# Solving for eigenvectors with eigenvalues

I'm not good with math. I can say I understand the big picture, but I rely on Matlab for doing everything for me.

I have a specific problem:

$$US = \left(\theta F + (1-\theta)F XX^\mathrm{T} F\right)S,$$

where $F$ is an $N \times N$ matrix of ones, $X$ is unknown of length $N$, $X^\mathrm{T}$ is the transpose of $X$, $U$ is the eigenvalues of $S$ (which is unknown and of length $N$), $\theta$ is a scalar value and is unknown too.

This matrix is of rank $1$, $N-1$ of the eigenvalues are $0$ and the last is $1$.

The big problem is to find $S$, which I have no idea how to do so, but the paper that mentions the problem also mentions that a step in finding $S$ is to find the eigenvectors of $S$ (If I got that right).

The expected solution of $S$ is a set solutions not just on. $X$ is known to be of the same set, but $X$ and $S$ are not the same every time (same set of solutions but different solution).

So I tried that with Matlab as follows:

I defined syms vectors ($S$ and $X$, of length $8 \times 1$) and defined $\theta$ as syms too. I used the eig() function to find the eigenvalues and eigenvectors,it returned eigenvectors that seem right, $7$ of them are zeros and the last one is an expressions of all syms variables (which I guess equals $1$). The eigenvectors however are strange, they are independent of all syms variable, I tried to change some of these variables with random values set by me, but I always get the same eigenvalues.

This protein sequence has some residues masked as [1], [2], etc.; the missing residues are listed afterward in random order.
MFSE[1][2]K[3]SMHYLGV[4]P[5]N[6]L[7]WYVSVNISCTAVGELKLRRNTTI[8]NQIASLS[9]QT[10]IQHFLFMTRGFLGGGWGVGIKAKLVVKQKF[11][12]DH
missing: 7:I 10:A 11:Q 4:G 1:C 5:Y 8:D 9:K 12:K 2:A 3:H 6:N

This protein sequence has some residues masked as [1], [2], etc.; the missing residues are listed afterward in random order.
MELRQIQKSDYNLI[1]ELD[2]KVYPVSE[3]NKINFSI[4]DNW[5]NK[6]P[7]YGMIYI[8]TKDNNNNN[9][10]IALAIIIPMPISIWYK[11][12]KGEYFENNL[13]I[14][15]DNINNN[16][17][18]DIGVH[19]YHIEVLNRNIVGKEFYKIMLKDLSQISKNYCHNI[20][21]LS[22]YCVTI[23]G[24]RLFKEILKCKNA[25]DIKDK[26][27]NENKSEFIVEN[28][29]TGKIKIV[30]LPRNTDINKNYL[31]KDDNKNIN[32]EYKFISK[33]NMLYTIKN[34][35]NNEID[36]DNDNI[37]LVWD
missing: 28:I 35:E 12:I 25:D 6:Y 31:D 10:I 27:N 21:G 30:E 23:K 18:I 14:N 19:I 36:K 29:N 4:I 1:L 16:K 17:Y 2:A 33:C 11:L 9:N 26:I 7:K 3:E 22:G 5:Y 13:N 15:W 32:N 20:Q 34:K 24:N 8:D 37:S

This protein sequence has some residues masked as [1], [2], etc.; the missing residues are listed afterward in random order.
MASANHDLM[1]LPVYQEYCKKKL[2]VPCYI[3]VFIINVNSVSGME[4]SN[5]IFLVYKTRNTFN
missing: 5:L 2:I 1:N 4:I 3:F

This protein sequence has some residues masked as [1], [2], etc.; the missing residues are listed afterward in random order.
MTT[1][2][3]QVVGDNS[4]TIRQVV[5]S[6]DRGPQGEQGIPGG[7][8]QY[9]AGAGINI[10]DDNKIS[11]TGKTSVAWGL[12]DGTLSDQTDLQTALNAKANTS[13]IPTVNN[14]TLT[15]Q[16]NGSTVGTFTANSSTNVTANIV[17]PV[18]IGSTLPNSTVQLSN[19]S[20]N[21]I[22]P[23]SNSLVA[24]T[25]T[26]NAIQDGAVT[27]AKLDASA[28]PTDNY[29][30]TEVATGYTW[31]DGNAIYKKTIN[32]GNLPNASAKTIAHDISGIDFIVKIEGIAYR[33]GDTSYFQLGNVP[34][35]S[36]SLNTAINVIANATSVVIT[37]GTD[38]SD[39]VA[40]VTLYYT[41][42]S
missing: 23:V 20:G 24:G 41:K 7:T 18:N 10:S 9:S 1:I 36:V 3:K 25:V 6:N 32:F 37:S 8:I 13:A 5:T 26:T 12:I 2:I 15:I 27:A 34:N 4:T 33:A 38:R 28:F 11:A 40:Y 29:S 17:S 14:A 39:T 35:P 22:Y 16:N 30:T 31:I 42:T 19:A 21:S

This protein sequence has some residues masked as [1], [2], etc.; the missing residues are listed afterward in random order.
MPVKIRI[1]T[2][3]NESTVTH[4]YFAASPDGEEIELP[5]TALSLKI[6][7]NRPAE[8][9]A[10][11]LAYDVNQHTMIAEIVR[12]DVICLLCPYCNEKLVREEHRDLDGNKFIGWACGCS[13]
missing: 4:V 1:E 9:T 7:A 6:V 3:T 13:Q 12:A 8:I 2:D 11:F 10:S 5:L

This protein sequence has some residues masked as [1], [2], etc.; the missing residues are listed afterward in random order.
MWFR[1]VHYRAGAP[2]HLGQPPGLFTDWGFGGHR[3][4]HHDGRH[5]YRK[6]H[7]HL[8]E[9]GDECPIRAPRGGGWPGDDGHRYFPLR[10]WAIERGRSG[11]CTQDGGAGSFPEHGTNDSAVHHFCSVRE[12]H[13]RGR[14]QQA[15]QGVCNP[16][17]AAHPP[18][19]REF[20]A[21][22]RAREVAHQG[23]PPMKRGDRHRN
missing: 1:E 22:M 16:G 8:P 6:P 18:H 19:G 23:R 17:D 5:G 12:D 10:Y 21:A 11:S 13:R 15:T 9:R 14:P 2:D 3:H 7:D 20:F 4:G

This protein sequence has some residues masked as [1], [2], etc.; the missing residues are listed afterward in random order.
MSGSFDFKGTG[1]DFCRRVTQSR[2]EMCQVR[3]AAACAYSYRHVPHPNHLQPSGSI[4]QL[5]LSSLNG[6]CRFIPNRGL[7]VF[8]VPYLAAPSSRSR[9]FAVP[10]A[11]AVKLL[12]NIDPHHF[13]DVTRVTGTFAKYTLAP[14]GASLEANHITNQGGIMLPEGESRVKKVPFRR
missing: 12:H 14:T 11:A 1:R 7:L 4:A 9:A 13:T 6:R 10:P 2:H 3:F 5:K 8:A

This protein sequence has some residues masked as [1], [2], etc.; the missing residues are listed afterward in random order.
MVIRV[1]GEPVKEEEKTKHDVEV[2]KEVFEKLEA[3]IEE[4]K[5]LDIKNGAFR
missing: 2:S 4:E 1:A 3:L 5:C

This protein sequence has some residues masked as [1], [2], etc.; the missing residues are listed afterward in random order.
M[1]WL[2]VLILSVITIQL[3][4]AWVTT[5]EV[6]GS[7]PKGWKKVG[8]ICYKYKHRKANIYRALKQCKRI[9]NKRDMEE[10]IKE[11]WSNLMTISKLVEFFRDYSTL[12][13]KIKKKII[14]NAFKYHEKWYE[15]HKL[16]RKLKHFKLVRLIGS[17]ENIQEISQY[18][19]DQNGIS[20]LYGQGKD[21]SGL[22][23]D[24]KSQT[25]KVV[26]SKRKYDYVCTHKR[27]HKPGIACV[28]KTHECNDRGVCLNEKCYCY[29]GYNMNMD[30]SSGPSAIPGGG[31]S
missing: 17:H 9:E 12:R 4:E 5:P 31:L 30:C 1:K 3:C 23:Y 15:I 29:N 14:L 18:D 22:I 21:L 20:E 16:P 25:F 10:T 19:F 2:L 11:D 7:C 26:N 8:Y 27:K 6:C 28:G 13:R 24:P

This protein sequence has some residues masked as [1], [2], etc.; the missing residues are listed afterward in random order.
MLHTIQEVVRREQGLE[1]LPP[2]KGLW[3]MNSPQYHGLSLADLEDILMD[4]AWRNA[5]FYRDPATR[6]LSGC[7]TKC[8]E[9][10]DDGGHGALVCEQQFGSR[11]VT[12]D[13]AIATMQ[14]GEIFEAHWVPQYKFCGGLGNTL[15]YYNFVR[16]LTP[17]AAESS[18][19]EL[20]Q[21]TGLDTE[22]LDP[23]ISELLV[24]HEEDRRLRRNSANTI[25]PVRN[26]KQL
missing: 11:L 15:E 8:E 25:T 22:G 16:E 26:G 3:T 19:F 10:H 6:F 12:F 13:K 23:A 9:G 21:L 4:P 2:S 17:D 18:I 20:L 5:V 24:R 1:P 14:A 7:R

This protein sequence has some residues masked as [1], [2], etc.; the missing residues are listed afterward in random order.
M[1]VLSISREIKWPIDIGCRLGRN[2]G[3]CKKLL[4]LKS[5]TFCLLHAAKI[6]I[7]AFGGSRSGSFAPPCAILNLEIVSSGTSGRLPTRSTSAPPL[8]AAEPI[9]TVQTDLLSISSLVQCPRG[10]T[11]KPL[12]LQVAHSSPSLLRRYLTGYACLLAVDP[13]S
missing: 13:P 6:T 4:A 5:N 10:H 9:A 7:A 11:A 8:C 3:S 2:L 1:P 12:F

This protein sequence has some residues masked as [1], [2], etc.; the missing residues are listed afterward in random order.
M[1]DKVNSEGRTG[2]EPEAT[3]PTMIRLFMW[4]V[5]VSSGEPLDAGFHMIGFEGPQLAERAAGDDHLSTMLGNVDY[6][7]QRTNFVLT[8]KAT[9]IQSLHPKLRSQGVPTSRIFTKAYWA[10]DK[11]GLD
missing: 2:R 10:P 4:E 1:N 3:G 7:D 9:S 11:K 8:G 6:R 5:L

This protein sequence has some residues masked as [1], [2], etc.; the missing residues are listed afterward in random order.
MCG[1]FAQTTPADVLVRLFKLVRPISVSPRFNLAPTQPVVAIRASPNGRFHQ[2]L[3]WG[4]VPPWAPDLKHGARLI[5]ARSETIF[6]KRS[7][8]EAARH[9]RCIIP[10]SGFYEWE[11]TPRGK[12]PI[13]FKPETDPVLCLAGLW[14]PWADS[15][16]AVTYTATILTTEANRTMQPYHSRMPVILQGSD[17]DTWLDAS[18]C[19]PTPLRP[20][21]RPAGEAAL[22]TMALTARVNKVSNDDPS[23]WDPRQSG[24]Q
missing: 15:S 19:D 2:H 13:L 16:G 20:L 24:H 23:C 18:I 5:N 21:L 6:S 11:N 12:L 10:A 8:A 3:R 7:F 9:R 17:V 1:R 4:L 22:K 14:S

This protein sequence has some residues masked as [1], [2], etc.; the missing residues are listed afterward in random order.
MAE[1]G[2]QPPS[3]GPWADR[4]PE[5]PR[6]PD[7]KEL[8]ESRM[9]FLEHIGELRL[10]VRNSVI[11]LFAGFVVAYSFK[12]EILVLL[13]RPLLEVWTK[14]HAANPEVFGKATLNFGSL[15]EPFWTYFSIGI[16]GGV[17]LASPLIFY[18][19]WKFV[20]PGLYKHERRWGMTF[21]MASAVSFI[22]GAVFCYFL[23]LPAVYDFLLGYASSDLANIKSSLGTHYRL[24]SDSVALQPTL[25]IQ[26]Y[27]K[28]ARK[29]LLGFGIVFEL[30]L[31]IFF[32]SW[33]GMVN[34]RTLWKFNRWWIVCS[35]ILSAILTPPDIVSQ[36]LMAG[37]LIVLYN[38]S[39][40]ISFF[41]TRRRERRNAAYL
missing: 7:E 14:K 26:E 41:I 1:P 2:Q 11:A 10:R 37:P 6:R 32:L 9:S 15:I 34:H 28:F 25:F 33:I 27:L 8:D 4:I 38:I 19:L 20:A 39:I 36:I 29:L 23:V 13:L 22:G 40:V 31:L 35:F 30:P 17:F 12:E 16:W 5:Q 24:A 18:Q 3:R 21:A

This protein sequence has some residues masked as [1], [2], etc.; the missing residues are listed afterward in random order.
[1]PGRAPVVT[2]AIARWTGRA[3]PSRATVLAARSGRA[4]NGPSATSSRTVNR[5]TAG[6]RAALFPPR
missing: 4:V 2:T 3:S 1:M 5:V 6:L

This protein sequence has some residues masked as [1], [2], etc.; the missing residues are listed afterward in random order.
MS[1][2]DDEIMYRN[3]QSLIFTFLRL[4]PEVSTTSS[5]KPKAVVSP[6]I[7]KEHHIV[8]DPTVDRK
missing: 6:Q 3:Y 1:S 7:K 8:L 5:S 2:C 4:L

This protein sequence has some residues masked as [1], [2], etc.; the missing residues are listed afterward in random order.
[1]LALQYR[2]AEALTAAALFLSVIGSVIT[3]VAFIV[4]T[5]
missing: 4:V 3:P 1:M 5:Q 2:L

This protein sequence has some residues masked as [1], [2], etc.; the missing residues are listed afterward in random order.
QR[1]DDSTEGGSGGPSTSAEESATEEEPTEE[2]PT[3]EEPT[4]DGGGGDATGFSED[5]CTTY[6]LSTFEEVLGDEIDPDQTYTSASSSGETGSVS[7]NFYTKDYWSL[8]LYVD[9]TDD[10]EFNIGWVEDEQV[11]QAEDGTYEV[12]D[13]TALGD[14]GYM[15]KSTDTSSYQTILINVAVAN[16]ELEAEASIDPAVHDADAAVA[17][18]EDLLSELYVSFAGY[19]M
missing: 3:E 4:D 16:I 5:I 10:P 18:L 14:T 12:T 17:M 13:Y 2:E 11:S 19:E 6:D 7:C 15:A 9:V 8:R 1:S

It is obvious that changing $\theta$ in the first part of the equation ($\theta F$) would change that part's eigenvectors for $S$, which means changing the other part should change its eigenvectors for $S$ in a reversed manner, but the second part does not, which drove me to think that eig() is not the right function to deal with a problem like this.

I have two questions now:

1. How do I get the right eigenvectors (they should be dependent on the syms variables, some of them at least?
2. Or how do I solve for $S$ with all these unknowns?
• Try $S=0$? Your question is just a little vague. – copper.hat Dec 17 '13 at 23:18
• what do you mean try S as zero? S is the solution I'm looking for. I'm also sorry If my question is vague, this is as much as I know about the problem, I tried to explain it the best way I could. – ProWi Dec 17 '13 at 23:21
• I mean, substituting $S=0$ will solve the problem as far as I can tell? – copper.hat Dec 17 '13 at 23:25
• I still don't get that,how can I substitute S when I'm trying to find it? – ProWi Dec 18 '13 at 14:38
• The value $S=0$ will solve the problem, which presumably is not interesting to you. So, you need some conditions that require $S$ to be non-zero. – copper.hat Dec 18 '13 at 15:53